From November to February the green-house can be left fully exposed to direct light. In March and April such exposure would be dangerous, because the plants are often rather soft after the winter, and at midday the greenhouse should be shaded on the side exposed to the sun. An easy method is to stipple about 50 per cent of each pane of glass, usually the central part, with whitewash. During March, April, September and October the blinds should be in position ready to be let down in case there are some exceptionally sunny days, and in the four summer months, from about mid-April to mid-August, full use should be made of the blinds.


The heating of the greenhouse and the shading of the glass have a direct bearing on the amount of water needed to keep the plants in perfect condition.

Do not water the plants very often until new growth appears after the turn of the year. The majority will start to grow as late as February or March, or even April, but some tend to grow rather quickly after their short winter rest. They should be examined at least once a week in the first months of the year, and twice a week by the middle of March, when the days are lengthening.

Never water a wet plant, but never allow a plant to dry out to such an extent that it is ‘paper’ dry. The leaves and the surface of the compost will indicate if the plant is too dry, and if it is, dip the pot into a bucket of rain-water to expel all the air, before watering again with a watering-can.

During the winter months orchids with pseudo-bulbs (the moisture containing, bulbous parts of the plants) require relatively little water. If they are watered excessively at this time the plants will tend to grow again too quickly and will fail to produce their flower spikes.


Fresh air is almost as essential to orchids as a moist atmosphere. It is difficult to use the roof ventilators freely in the winter, and often also in the spring and autumn when the wind frequently veers to the east; therefore it would be wise to introduce an electric ventilator into the gable end of the greenhouse with a corresponding small vent in the entrance door.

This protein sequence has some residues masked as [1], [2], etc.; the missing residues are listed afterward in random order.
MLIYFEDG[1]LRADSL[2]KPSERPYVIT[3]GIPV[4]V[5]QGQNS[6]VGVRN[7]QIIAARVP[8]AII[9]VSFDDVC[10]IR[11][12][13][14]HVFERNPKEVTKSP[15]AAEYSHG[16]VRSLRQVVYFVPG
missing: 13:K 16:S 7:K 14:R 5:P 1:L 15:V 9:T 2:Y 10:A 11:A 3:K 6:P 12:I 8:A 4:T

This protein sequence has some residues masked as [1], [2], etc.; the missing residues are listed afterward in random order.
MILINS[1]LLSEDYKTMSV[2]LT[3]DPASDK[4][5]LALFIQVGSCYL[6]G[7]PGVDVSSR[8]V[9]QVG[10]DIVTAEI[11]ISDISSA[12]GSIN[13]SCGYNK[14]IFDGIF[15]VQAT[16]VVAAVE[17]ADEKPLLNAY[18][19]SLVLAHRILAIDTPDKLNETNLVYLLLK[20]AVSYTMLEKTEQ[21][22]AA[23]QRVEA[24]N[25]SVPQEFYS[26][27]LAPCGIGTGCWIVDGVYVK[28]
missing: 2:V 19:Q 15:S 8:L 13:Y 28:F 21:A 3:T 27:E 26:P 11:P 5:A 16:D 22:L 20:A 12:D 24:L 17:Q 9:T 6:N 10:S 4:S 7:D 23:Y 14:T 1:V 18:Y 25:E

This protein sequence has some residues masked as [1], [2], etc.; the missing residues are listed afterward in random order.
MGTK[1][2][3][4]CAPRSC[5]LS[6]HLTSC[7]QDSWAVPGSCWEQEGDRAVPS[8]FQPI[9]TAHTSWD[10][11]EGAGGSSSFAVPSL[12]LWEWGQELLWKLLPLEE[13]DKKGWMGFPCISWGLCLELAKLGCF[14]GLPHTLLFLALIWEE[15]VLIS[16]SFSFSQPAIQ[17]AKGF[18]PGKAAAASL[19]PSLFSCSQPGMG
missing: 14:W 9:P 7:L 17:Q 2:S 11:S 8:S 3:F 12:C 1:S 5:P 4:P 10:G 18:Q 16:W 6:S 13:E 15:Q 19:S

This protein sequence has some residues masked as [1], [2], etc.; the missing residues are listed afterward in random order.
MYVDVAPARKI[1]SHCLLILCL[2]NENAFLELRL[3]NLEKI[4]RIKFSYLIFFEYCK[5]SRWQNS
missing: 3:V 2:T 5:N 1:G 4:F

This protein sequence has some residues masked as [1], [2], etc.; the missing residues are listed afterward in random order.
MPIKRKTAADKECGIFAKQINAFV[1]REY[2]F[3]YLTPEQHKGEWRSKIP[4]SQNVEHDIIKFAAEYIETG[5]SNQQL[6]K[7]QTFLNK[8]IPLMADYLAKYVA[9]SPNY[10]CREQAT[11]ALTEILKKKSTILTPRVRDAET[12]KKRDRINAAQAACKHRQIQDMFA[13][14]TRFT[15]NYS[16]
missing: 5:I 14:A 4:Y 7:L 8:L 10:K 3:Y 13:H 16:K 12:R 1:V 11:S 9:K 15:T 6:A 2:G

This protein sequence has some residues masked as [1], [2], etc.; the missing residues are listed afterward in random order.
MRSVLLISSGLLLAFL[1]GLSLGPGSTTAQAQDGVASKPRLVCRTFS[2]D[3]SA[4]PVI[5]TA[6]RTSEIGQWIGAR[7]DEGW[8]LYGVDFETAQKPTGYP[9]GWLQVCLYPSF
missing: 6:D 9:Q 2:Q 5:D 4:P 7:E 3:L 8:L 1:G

But an electric fan will not be necessary if the ventilators on the leeward side are used judiciously —an opening of even 1/2 in. is often enough to change the air in a short time.

The amount of fresh air introduced into the house should be related to the prevailing atmospheric moisture content and temperature. A large proportion of the air in a small greenhouse of 10 by 12 ft. is changed by merely entering the house twice a day.


The correct time to repot orchid plants — they are bought from the nursery in pots — is when the new growth starts, that is when the base of the bulb swells and new roots appear.

Never use dirty materials in the culture of orchids. Wash the pots and tureens carefully before use. The pots should be porous, and filled with crocks to a quarter of their depth.

Cover the crocks with a handful of compost. Trim the roots and spread them over the compost and pack them in with pinches of more compost, which should be worked in with a pointed piece of hardwood (a wooden label is suitable) and with a downward and inward motion. Each plant should be positioned so that the base of the leading growth is level with the pot rim and l to 2 in. away from it. Continue to pack in the compost and surface it evenly by trimming it to within a ¼ in. of the top of the pot.

The compost should be made up of three parts Osmunda fibre (Osmunda regalis) to one part sphagnum moss, half a part crushed crocks and charcoal and a handful or two of crushed bone— one part beech or oak leaves, well and evenly chopped, may also be added as desired.

16. February 2012 by Dave Pinkney
Categories: Featured Articles, Garden Management, Gardening Calendar | Tags: , , , | Comments Off on Orchids in the Greenhouse: Cool House Orchids